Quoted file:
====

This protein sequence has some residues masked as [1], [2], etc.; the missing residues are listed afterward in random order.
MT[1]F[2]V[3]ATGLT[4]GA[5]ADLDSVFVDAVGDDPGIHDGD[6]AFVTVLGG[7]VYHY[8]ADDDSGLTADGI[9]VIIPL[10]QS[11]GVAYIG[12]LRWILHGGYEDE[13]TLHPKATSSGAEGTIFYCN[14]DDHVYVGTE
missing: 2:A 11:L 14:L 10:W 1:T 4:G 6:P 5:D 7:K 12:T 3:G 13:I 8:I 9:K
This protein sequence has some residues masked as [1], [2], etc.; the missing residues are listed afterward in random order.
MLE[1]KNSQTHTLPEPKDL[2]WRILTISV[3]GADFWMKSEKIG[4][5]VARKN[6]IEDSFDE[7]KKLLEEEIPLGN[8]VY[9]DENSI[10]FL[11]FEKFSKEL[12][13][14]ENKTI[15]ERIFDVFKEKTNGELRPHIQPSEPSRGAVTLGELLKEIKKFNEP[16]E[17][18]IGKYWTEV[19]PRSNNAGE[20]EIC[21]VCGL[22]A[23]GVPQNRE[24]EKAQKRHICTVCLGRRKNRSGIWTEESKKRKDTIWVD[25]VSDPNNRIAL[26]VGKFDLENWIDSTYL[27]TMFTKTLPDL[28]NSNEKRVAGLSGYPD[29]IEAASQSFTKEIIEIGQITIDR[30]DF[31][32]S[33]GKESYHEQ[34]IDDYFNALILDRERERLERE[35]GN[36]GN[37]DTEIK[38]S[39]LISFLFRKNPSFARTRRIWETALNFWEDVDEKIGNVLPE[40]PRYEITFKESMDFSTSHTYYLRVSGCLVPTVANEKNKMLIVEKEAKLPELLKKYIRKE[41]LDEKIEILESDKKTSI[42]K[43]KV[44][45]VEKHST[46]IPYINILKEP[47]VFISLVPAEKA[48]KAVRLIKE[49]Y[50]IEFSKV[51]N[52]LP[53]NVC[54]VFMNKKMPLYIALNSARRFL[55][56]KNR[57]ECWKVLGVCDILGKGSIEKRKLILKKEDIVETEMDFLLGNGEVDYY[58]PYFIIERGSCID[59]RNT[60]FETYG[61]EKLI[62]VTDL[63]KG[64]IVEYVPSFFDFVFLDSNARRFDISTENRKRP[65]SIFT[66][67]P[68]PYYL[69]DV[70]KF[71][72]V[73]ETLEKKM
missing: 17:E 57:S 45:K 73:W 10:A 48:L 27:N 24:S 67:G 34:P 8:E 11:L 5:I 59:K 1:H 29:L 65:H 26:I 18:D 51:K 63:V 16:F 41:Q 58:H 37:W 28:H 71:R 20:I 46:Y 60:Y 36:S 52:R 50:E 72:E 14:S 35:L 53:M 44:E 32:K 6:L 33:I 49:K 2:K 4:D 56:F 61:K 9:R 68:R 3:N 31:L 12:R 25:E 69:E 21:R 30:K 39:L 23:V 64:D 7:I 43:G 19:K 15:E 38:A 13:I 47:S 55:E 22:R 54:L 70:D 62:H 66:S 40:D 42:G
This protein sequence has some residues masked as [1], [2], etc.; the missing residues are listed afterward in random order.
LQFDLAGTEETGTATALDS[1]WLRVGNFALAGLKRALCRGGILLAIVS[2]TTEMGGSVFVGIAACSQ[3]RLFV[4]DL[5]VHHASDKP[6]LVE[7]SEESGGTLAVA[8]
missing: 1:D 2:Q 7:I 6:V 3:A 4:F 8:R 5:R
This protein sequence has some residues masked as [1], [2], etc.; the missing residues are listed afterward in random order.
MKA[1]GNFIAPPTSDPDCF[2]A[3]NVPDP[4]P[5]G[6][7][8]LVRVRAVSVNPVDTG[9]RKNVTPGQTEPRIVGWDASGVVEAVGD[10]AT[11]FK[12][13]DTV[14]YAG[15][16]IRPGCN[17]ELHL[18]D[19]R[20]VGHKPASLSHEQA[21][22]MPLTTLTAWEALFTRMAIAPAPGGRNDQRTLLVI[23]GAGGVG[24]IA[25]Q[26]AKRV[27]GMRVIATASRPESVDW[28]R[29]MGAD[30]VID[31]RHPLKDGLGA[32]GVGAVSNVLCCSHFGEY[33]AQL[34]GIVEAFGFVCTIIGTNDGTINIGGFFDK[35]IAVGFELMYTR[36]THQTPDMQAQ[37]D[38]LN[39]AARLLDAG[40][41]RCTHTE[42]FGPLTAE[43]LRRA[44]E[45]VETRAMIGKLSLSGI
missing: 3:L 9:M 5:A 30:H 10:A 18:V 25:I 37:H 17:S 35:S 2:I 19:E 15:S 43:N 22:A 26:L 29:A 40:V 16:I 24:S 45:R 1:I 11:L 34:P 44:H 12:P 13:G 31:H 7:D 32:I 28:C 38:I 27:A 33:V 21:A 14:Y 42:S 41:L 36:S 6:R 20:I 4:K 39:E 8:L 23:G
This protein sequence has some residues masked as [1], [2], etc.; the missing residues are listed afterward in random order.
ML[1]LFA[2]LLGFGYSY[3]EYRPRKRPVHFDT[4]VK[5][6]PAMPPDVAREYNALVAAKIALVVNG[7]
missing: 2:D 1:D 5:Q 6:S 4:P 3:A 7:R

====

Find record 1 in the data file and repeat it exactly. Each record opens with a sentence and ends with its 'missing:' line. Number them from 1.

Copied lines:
This protein sequence has some residues masked as [1], [2], etc.; the missing residues are listed afterward in random order.
MT[1]F[2]V[3]ATGLT[4]GA[5]ADLDSVFVDAVGDDPGIHDGD[6]AFVTVLGG[7]VYHY[8]ADDDSGLTADGI[9]VIIPL[10]QS[11]GVAYIG[12]LRWILHGGYEDE[13]TLHPKATSSGAEGTIFYCN[14]DDHVYVGTE
missing: 2:A 11:L 14:L 10:W 1:T 4:G 6:P 5:D 7:K 12:T 3:G 13:I 8:I 9:K